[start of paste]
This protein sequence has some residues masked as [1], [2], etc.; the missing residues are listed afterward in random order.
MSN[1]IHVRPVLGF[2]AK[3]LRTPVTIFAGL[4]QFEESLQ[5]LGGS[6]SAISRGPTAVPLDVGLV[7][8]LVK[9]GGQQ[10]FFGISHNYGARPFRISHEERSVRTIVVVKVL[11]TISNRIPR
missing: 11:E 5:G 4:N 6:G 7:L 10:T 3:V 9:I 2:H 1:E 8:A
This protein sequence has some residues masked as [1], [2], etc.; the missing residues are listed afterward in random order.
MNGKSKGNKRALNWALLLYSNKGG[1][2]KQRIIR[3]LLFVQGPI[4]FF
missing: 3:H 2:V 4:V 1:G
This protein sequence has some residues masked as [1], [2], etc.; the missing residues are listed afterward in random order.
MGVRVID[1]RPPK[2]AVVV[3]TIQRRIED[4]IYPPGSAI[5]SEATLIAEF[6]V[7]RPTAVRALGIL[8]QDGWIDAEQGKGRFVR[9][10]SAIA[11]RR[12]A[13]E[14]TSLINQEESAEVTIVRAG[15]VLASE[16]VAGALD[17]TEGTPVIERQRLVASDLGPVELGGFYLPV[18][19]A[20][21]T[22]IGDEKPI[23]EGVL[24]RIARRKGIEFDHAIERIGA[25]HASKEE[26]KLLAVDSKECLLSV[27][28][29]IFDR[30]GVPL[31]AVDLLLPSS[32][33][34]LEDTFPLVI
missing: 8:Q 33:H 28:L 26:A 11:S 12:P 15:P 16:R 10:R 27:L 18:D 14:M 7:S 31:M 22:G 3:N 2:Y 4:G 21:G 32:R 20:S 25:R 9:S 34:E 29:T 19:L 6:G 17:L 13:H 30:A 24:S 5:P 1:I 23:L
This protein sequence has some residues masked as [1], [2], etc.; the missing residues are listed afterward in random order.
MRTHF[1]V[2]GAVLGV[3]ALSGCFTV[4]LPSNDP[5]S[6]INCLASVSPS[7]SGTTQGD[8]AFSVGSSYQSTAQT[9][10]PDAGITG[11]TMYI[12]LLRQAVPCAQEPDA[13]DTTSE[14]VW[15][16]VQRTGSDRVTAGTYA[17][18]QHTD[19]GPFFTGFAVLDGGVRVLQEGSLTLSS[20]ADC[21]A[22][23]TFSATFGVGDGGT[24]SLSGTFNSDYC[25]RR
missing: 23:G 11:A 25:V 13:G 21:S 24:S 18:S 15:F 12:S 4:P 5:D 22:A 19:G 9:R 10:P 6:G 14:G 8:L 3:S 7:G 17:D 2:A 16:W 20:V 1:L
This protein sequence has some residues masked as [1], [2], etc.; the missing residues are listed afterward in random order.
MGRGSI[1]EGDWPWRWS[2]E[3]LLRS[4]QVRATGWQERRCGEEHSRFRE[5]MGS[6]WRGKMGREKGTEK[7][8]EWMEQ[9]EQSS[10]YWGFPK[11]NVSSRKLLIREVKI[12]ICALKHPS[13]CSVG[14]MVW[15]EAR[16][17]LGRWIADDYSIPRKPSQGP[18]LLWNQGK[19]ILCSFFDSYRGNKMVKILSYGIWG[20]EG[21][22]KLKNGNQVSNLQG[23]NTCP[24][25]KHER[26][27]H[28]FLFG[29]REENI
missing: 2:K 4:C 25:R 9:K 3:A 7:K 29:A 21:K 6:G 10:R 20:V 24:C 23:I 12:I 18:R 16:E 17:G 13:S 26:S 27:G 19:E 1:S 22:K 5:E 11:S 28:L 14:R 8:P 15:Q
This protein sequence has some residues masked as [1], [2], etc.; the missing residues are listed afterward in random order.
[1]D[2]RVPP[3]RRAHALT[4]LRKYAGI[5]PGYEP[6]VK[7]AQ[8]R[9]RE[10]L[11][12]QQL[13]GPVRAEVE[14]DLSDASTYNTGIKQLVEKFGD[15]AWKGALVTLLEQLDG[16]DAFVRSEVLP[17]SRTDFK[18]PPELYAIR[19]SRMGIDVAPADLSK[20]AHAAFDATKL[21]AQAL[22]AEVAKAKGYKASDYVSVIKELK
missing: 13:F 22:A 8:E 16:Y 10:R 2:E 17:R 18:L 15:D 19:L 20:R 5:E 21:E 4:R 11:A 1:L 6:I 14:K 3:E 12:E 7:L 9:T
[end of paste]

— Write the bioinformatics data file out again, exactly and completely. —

This protein sequence has some residues masked as [1], [2], etc.; the missing residues are listed afterward in random order.
MSN[1]IHVRPVLGF[2]AK[3]LRTPVTIFAGL[4]QFEESLQ[5]LGGS[6]SAISRGPTAVPLDVGLV[7][8]LVK[9]GGQQ[10]FFGISHNYGARPFRISHEERSVRTIVVVKVL[11]TISNRIPR
missing: 11:E 5:G 4:N 6:G 7:L 10:T 3:V 9:I 2:H 1:E 8:A
This protein sequence has some residues masked as [1], [2], etc.; the missing residues are listed afterward in random order.
MNGKSKGNKRALNWALLLYSNKGG[1][2]KQRIIR[3]LLFVQGPI[4]FF
missing: 3:H 2:V 4:V 1:G
This protein sequence has some residues masked as [1], [2], etc.; the missing residues are listed afterward in random order.
MGVRVID[1]RPPK[2]AVVV[3]TIQRRIED[4]IYPPGSAI[5]SEATLIAEF[6]V[7]RPTAVRALGIL[8]QDGWIDAEQGKGRFVR[9][10]SAIA[11]RR[12]A[13]E[14]TSLINQEESAEVTIVRAG[15]VLASE[16]VAGALD[17]TEGTPVIERQRLVASDLGPVELGGFYLPV[18][19]A[20][21]T[22]IGDEKPI[23]EGVL[24]RIARRKGIEFDHAIERIGA[25]HASKEE[26]KLLAVDSKECLLSV[27][28][29]IFDR[30]GVPL[31]AVDLLLPSS[32][33][34]LEDTFPLVI
missing: 8:Q 33:H 28:L 26:A 11:S 12:P 15:P 16:R 10:R 27:L 18:D 14:M 7:S 31:M 22:G 3:N 2:Y 4:G 21:G 32:R 20:S 25:R 9:S 34:E 29:T 19:L 6:G 17:L 13:H 30:A 24:S 5:P 1:I 23:L
This protein sequence has some residues masked as [1], [2], etc.; the missing residues are listed afterward in random order.
MRTHF[1]V[2]GAVLGV[3]ALSGCFTV[4]LPSNDP[5]S[6]INCLASVSPS[7]SGTTQGD[8]AFSVGSSYQSTAQT[9][10]PDAGITG[11]TMYI[12]LLRQAVPCAQEPDA[13]DTTSE[14]VW[15][16]VQRTGSDRVTAGTYA[17][18]QHTD[19]GPFFTGFAVLDGGVRVLQEGSLTLSS[20]ADC[21]A[22][23]TFSATFGVGDGGT[24]SLSGTFNSDYC[25]RR
missing: 23:G 11:A 25:V 13:G 21:S 24:S 18:S 15:F 12:S 4:P 5:D 22:A 19:G 9:R 10:P 6:G 14:G 8:L 3:S 7:G 17:D 2:A 16:W 20:V 1:L
This protein sequence has some residues masked as [1], [2], etc.; the missing residues are listed afterward in random order.
MGRGSI[1]EGDWPWRWS[2]E[3]LLRS[4]QVRATGWQERRCGEEHSRFRE[5]MGS[6]WRGKMGREKGTEK[7][8]EWMEQ[9]EQSS[10]YWGFPK[11]NVSSRKLLIREVKI[12]ICALKHPS[13]CSVG[14]MVW[15]EAR[16][17]LGRWIADDYSIPRKPSQGP[18]LLWNQGK[19]ILCSFFDSYRGNKMVKILSYGIWG[20]EG[21][22]KLKNGNQVSNLQG[23]NTCP[24][25]KHER[26][27]H[28]FLFG[29]REENI
missing: 2:K 4:C 25:R 9:K 3:A 7:K 29:A 21:K 6:G 10:R 20:V 24:C 23:I 12:I 18:R 16:E 17:G 13:S 26:S 27:G 19:E 1:S 22:K 5:E 11:S 28:L 14:R 8:P 15:Q
This protein sequence has some residues masked as [1], [2], etc.; the missing residues are listed afterward in random order.
[1]D[2]RVPP[3]RRAHALT[4]LRKYAGI[5]PGYEP[6]VK[7]AQ[8]R[9]RE[10]L[11][12]QQL[13]GPVRAEVE[14]DLSDASTYNTGIKQLVEKFGD[15]AWKGALVTLLEQLDG[16]DAFVRSEVLP[17]SRTDFK[18]PPELYAIR[19]SRMGIDVAPADLSK[20]AHAAFDATKL[21]AQAL[22]AEVAKAKGYKASDYVSVIKELK
missing: 13:F 22:A 8:E 16:Y 10:R 2:E 17:R 18:L 15:D 19:L 20:R 5:E 21:E 4:R 11:A 1:L 6:I 14:K 3:E 12:E 7:L 9:T